Autopilot Hardware 2.0 represented the first and biggest upgrade in Autopilot Hardware’s configuration. This upgrade began to appear on Teslas built between October 2016 – August 2017.

It went from just one camera to a total of eight still used today. This eight-camera configuration is the new setup Tesla has used since this release. It covers all angles of the car, giving the vehicle much more data about the world around it.

A host of new computer components drastically increased the car’s computing power too, which is important when there is suddenly more than eight times as much data to process.

Cameras: Eight total – three front-facing, two side cameras in the b-pillars, two side-rear facing cameras under the front fender badges, and one rear-facing camera.

Sensors: Bosch radar with 525 ft range & 12 Sonar Sensors with upgraded 26 ft range.

Computers: One Nvidia Parker System-on-Chip (SoC), 1 Nvidia Pascal GPU, 1 Infineon TriCore CPU.

AUTOPILOT HARDWARE 2.5 

Autopilot Hardware 2.5 is a more incremental upgrade, hence the “.5” moniker, and appeared on Teslas built between August 2017 – March 2019. The radar supplier was changed from Bosch to Continental, giving the radar a small bump. The computer chips remained the same, though one Nvidia Parker SoC was added for redundancy.

Cameras: Eight cameras covering all angles.

Sensors: Continental Radar with 558 ft range & 12 Sonar Sensors with 26 ft range.

Computers: 2 Nvidia Parker SoC, 1 Nvidia Pascal GPU, 1 Infineon TriCore CPU.

AUTOPILOT HARDWARE 3.0

Autopilot Hardware 3.0 is the latest upgrade to Tesla’s hardware, and Elon, as noted, says it has all the components necessary for all Full Self Driving features. It began to appear on Teslas beginning in March 2019 and continues to this day.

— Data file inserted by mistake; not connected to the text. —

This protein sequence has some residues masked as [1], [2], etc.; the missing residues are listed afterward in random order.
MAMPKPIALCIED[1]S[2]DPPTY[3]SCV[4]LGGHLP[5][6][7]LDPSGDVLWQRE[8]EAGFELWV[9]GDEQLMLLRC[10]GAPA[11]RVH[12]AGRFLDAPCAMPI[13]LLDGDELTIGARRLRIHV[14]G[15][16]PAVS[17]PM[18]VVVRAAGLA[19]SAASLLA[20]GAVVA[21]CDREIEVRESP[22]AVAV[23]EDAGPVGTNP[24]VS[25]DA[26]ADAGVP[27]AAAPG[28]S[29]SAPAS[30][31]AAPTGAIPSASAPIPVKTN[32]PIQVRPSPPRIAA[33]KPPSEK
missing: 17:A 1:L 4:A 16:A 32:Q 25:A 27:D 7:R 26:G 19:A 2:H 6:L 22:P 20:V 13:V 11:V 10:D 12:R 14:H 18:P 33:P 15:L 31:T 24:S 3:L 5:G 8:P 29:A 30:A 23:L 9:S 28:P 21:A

The car’s sensor setup remains the same. The only change is the swapping of third-party computer systems for two bespoke units Tesla designed in-house. Because this is just a computer switch, Autopilot Hardware 2.0 and 2.5 can both be upgraded to 3.0. Drivers of older Tesla vehicles are eligible for this upgrade if they purchase the Full Self Driving package.

Cameras: Eight cameras covering all angles.

Sensors: Continental Radar with 558 ft range & 12 Sonar Sensors with 26 ft range.

Computers: Two bespoke Tesla-designed units.

Above: A look at Tesla's in-house computing prowess with its own AI chips designed for an autonomous driving future (Source: Tesla)

THE FUTURE

Elon Musk doubled down on his optimistic forecast recently. Speaking at the World Artificial Intelligence Conference in Shanghai this summer, Musk noted, "I’m extremely confident that level five or essentially complete autonomy will happen." And he added, "I’m absolutely confident that this can be accomplished with the hardware that is in Tesla today.”

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This story is an excerpt from an earlier article via Current Automotive; Editor's Note: Current Automotive is the first-ever U.S. car retailer focused exclusively on used electric cars launched by two former Tesla employees.